So summer is here and for me that means taking Lucy on lots of walks. Being a 8 lb chihuahua, the cool temperatures of the late fall through early spring drains her interest in going outside and walking the neighbourhood. But now that summer has arrived several walks per day are the norm, which has led me to taking closer look at the housing where I live.
For those unaware, my wife and I currently live in the west end of Windsor and frankly we wouldn’t mind staying in the area as we look to move from our current apartment. So as I wander the neighbourhood with Lucy I find myself looking at the houses, thinking about what is inside them, seeing how prices are misaligned with expectations and seeing how it is a community gutted by absentee landlordism. This revelation isn’t news to anyone who has been around the University in the last decade or so. Universities always attract a body of lower cost, higher density student housing. The difference between Windsor’s student housing and other communities that I have experienced (Waterloo, London) is that little effort has been to preserve or enhance the housing stock in the West End. They have defined University districts, specialized zoning and unlike Windsor, other university communities have been trending towards increasing density through knocking down former single family homes and replacing them with more efficient and profitable multi-unit dwellings.
The conversion of a single family home to a student dwelling for the most part destroys the value of the neighbourhood. It also drives families out of a neighbourhoods and replaces the property owner (generally speaking) who is looking to maximize profits and minimize costs. Unfortunately there is a challenge presented in that we don’t know which homes are owned by these landlords and rented. To my knowledge there is no rental registry in Windsor and for the same reasons Vancouver and Toronto don’t know if foreign investors are buying up their condos, we do not know if investors (local or otherwise) are buying homes in Windsor to convert to income rental properties.
This is why I decided to count rental properties on my walk with Lucy. My count obviously isn’t scientific, with my threshold for determining whether the homes were absentee landlord rental properties beings as follows:
- Did it have a for rent sign.
- Did it have clear signs of student habitation beyond a normal single family ex. numerous cars all parked in the drive way, students sitting out drinking beer.
- Was the overall property maintained to a poorer quality to other homes on the street ex. unmowed lawn/overgrown garden, couch and other furniture on the front porch.
If I had doubts about a house, I didn’t count it. I also didn’t worry about apartment buildings as I was primarily looking at the transformation of what used to be single families homes into something else and something different. So what did I find?
|Randolph – University to Wyandotte||Randolph – University to Riverside||Rankin – University to Wyandotte||Rankin- University to Riverside||Josephine – Straith Park to University|
|Number of houses||79||14||87||32||32|
|Identified as rentals||34||10||39||26||19|
|Houses for Sale||0||0||1||0||1|
That fact that greater than 40% of what were single family homes on these streets (by my crude estimate) is devastating to a neighbourhood. A 10 year study of inner city rental and homeownership rates found that for every 1 percent increase in homeownership rate translates into a $800 increase in property values in the neighbourhood.[i] Using that math, a 10% increase equals $8,000 increase in value and if that number or something like it holds true in our community $8,000 equals a 5%-10% of most homes value in the West End.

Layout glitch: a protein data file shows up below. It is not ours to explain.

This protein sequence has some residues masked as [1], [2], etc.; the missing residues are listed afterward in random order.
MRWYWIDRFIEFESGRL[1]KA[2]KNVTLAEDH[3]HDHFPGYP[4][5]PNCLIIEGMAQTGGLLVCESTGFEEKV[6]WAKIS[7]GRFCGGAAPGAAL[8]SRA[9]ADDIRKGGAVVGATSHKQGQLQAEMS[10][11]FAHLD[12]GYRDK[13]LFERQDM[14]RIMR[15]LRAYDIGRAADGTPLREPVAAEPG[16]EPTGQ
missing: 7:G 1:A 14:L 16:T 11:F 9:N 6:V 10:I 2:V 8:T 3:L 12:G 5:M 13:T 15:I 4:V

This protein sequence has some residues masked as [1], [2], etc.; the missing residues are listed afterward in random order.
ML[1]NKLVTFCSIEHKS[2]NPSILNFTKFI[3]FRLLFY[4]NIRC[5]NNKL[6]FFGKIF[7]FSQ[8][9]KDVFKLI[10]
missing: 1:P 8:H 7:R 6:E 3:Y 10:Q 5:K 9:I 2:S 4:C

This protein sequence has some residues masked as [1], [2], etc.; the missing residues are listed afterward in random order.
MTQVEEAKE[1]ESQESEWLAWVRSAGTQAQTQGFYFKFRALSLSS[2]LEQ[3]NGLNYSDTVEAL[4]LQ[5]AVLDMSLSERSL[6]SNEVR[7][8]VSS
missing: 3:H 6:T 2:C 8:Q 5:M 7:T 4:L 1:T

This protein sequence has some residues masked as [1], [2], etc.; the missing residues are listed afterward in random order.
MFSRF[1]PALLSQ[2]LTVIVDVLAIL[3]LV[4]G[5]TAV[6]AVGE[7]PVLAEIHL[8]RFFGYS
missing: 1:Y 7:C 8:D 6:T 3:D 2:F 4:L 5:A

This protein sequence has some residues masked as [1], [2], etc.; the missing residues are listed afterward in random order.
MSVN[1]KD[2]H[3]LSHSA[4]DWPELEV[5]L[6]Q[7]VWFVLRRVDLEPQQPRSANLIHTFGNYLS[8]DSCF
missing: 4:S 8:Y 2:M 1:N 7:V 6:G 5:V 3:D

Many grand statements have been made about how to improve our city many without much in the way of local data to back them up. This post is the first of a series that will be released over this summer examining the state of Windsor’s housing stock and providing data about why things are the way they are (in my opinion) and how our community can change course.
In the meantime, I have to go walk Lucy!
[i] William M. Rohe & Leslie S. Stewart, Homeownership and Neighborhood Stability, 7 HOUSING POL’Y DEBATE 37, 66 (1996)
5 thoughts on “So I Took My Dog for a Walk”
Thank you thank you thank you. I spend half my life calling 311 to report these homes and no one seems to care.
Part of the issue isn’t care, it is what by-laws are being broken. From my understanding for a thing like grass, it needs to be in excess of 12″ tall before it is in violation of the by-law. In other communities the length is 8″ or 10″. Unless they actually violate the by-law 311 can’t do much so if you can, they drive out and find the grass is 11″ tall, they can’t do anything and it seems that they are ignoring the issue.
Similar things for crumbling facades or dumping of bulk items (parking is more enforceable) unless the by-law is explicitly violated or the person is caught in the act it is nearly impossible to enforce. Unfortunately just having a rundown/ugly property is not grounds for enforcement.
Thanks for reading 🙂
Hello, can you also do one for us in the east end (Riverside area)? Thanks!
Honestly, probably not. I did this in my neighbourhood, I don’t live in the east end and it’s a bit of trek for me and Lucy to get there.
There is nothing stopping you from doing the same thing. The key thing is being consistent. So go for a walk and do some counting. My hunch is that the East end (depending which neighbourhood exactly) will have significantly less absentee landlordism due to being further from the University.
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